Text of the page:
For 20% of men and women in the US, procrastination becomes a pervasive lifestyle pattern that impairs quality of life by limiting success, compromising relationships and lowering self-esteem. In a sense, procrastination becomes a default position which offers a temporary fix, but ultimately adds more anxiety. Most procrastinators overestimate the time they have left to accomplish a task, and underestimate the time it actually takes to complete it. Essentially, we’re trying to regulate anxiety with distractions. But even if we’re doing what we want, any enjoyment is overshadowed by the awareness of what we are not doing. The central solution to procrastination involves stepping over the avoidance in a way that minimizes anxiety.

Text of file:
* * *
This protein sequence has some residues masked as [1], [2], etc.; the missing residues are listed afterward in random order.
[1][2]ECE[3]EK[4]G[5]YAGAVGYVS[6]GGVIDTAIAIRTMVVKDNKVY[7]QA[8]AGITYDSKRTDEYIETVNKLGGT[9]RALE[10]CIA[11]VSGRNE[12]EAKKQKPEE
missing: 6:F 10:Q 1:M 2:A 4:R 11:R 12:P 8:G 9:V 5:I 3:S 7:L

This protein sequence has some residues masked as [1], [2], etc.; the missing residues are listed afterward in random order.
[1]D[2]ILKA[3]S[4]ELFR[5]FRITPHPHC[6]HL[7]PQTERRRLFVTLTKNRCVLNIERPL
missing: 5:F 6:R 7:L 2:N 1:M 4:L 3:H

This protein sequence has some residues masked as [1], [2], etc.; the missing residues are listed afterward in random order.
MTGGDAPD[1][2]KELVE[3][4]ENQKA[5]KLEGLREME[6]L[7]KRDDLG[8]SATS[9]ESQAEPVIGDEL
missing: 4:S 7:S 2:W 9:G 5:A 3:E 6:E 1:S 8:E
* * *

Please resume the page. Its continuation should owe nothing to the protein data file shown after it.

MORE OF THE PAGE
Read the entire article here: Reducing Procrastination By Addressing The Role of Anxiety